December 19 Energy News

December 19, 2017

(This post was prepared on a Raspberry Pi computer. It draws 2 watts.)


¶ “Why Tax Overhaul Can’t Kill The Renewable Energy Surge” • The tax credits renewable energy advocates worried over were restored in the reconciliation version of the bill now in front of Congress. Could this president kill off renewable energy by pulling the plug on tax rules that favor renewables down the road? Think batteries. [Forbes]

Wind turbine (Photo: Patrik Stollarz | AFP | Getty Images)

Science and Technology:

¶ Solid Power, a developer of solid-state rechargeable batteries, announced that the BMW Group is partnering with it to develop its solid-state batteries for use in BMW’s future electric vehicle models. BMW will assist Solid Power to advance its technology to achieve performance levels demanded by its customers. [CleanTechnica]

¶ Researchers at the University of York in the UK are putting forward an idea they say could capture almost a billion tons of carbon dioxide a year at relatively low cost and turn it into the mineral Dawsonite, which is chemically sodium aluminium carbonate hydroxide. Unfortunately, Dawsonite has no known practical uses. [CleanTechnica]

Dawsonite (Photo: Modris Baum, Wikimedia Commons)


¶ Seemingly in anticipation of surging demand for electric light-duty commercial vehicles as stricter regulations go into effect, Renault has formed a new joint venture in China with the firm Brilliance China Automotive Holdings Ltd. The plan is for the new joint venture to sell 150,000 vehicles a year by 2022, according to reports. [CleanTechnica]

¶ One of the top mining firms in the world, Rio Tinto, has been operating a fleet of autonomous trucks in various parts of Australia. Building on these earlier and current deployments, the company is now planning a large increase of the size of the autonomous truck fleet in Australia’s Pilbara iron-ore region, as part of a cost-cutting program. [CleanTechnica]

Rio Tinto autonomous trucks

¶ The EEA report, “Renewable energy in Europe – 2017 update,” provides an overview of progress in renewable energy in Europe, based on official statistics until 2015 and preliminary estimates for 2016. An updated report confirms that the EU and most Member States remain on track to reach their renewable energy targets. [MilTech]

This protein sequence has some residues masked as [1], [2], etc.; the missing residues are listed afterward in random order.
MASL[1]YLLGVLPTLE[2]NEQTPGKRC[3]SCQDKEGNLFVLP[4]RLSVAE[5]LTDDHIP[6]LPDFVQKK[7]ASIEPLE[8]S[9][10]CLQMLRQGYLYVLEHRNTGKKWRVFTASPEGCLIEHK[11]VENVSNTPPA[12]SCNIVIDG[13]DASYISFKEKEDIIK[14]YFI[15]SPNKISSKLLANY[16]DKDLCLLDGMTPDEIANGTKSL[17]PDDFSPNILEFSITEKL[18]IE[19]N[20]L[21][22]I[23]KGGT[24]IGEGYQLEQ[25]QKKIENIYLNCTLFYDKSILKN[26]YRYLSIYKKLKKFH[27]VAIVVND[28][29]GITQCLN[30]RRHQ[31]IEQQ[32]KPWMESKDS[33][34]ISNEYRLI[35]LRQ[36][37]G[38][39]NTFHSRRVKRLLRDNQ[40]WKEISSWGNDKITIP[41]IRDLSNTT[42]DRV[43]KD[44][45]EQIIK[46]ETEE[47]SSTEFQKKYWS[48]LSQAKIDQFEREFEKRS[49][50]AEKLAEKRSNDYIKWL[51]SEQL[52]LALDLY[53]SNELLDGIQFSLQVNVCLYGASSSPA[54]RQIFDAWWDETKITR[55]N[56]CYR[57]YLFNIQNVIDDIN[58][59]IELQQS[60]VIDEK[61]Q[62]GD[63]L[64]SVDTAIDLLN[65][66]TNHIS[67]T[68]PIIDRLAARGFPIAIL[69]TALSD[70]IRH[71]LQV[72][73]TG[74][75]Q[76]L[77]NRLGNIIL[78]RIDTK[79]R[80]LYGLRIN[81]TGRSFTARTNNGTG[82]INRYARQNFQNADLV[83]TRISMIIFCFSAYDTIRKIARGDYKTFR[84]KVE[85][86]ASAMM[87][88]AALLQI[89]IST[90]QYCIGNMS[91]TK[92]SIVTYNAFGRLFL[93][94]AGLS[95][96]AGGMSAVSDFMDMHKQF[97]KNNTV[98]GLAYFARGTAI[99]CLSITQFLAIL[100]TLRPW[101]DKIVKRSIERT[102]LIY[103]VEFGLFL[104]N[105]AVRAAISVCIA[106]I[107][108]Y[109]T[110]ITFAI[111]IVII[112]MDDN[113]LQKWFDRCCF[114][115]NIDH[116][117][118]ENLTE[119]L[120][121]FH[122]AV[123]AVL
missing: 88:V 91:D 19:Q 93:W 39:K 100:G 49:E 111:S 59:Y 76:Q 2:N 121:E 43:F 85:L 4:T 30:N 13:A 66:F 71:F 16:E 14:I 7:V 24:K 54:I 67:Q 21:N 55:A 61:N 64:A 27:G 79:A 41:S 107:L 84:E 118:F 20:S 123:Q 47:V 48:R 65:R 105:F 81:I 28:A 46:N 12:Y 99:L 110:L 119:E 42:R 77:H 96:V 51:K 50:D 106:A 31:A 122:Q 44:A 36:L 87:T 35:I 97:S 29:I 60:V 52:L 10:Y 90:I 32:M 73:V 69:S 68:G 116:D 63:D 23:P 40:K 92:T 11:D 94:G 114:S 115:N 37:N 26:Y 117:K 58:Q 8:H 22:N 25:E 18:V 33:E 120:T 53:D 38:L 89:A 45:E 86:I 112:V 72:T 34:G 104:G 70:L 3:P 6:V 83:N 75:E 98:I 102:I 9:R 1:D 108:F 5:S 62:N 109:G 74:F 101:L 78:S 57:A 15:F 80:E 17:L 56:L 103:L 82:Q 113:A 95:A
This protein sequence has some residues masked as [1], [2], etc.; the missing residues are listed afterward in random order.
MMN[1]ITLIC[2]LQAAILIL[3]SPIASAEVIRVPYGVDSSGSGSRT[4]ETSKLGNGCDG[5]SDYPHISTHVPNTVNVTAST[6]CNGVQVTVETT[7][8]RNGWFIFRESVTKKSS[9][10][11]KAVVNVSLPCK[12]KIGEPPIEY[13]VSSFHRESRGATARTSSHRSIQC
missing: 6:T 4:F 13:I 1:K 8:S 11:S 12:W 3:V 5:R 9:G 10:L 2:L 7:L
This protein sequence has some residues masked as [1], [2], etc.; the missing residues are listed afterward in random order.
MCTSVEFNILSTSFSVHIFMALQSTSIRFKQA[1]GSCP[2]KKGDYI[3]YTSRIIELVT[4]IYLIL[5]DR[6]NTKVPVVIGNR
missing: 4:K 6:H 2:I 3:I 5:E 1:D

¶ Brazil has awarded more than 674.5 MW of renewable power supply contracts, the Power Trading Chamber announced. Solar power was the biggest seller with 574 MW contracted across 20 projects. Wind and hydropower each won contracts for two projects, representing a total capacity of 64 MW and 11.5 MW, respectively. [Renewables Now]

Solar panels (Image: pornvit_v |

¶ BP will put $200 million into solar energy firm Lightsource, thereby acquiring a 43% stake in it, the company has revealed. Lightsource is the largest solar energy project developer in Europe. It aims to quadruple its project capacity to around 8 GW over the coming years in Europe, the US, the Middle Ease, and India. [CleanTechnica]

¶ European Union environment and energy ministers agreed on renewable energy targets for 2030. This is ahead of negotiations next year with the European Parliament, which has called for more ambitious green energy goals. Ministers said they would aim to source at least 27% of the bloc’s energy from renewables by 2030. []

Solar and windpower

¶ The South Korea Ministry of Trade, Industry and Energy has announced its 8th long-term plan for electricity supply and demand. The plan’s target is to generate 20% of electricity from renewable energy sources by 2030. The aim for natural gas’ share is 18.8%, with coal’s expected to be at 36.1% and nuclear power’s at 23.9%. [PV-Tech]


¶ Plans for Alliant Energy’s latest wind project would add another 170-MW wind farm to Iowa’s growing population of turbines. This is on the back of Alliant’s 2016 pledge to spend $1 billion on 500 MW of wind power. The Poweshiek County project is expected to receive final approval this week and be completed in 2020. [The Gazette]

MidAmerican wind project (MidAmerican Energy photo)

¶ The Wisconsin Conservative Energy Forum was unveiled last week. Its director said its sole purpose is to educate Republicans that “renewable” and “clean” are not dirty words that should make right-thinking people recoil in horror. The chairman of the group is Tommy Thompson, Wisconsin’s longest serving governor. [CleanTechnica]

¶ A solar company plans to invest $115 million in construction of a 75-MW solar farm in Orangeburg County, South Carolina. Cypress Creek Renewables’ facility will be located on 550 acres near Bowman. No new jobs are promised with the investment, but there will be employment related to the ongoing operation of the facility. [The Tand]

Solar power (see article for rights)

¶ Susquehanna University entered into an agreement with WGL Energy Systems to develop a 3.9-MW DC ground-mounted solar array that will supply 30% of the university’s electricity needs. Construction has already begun on the 12,000-panel, 14-acre project. It will be the largest university-sponsored solar array in Pennsylvania. [Newsroom]

¶ Puerto Rico’s electric utility company has appointed two Hawaii energy leaders to the newly created advisory council Transformation Advisory Council. The council is set to assist in rebuilding and strengthening the island’s power grid following the devastation of Hurricane Maria, according to a press release. [Pacific Business News]

One way to one help the people of Puerto Rico is to
donate at [
Sunnyside Solar’s crowdfunding website].

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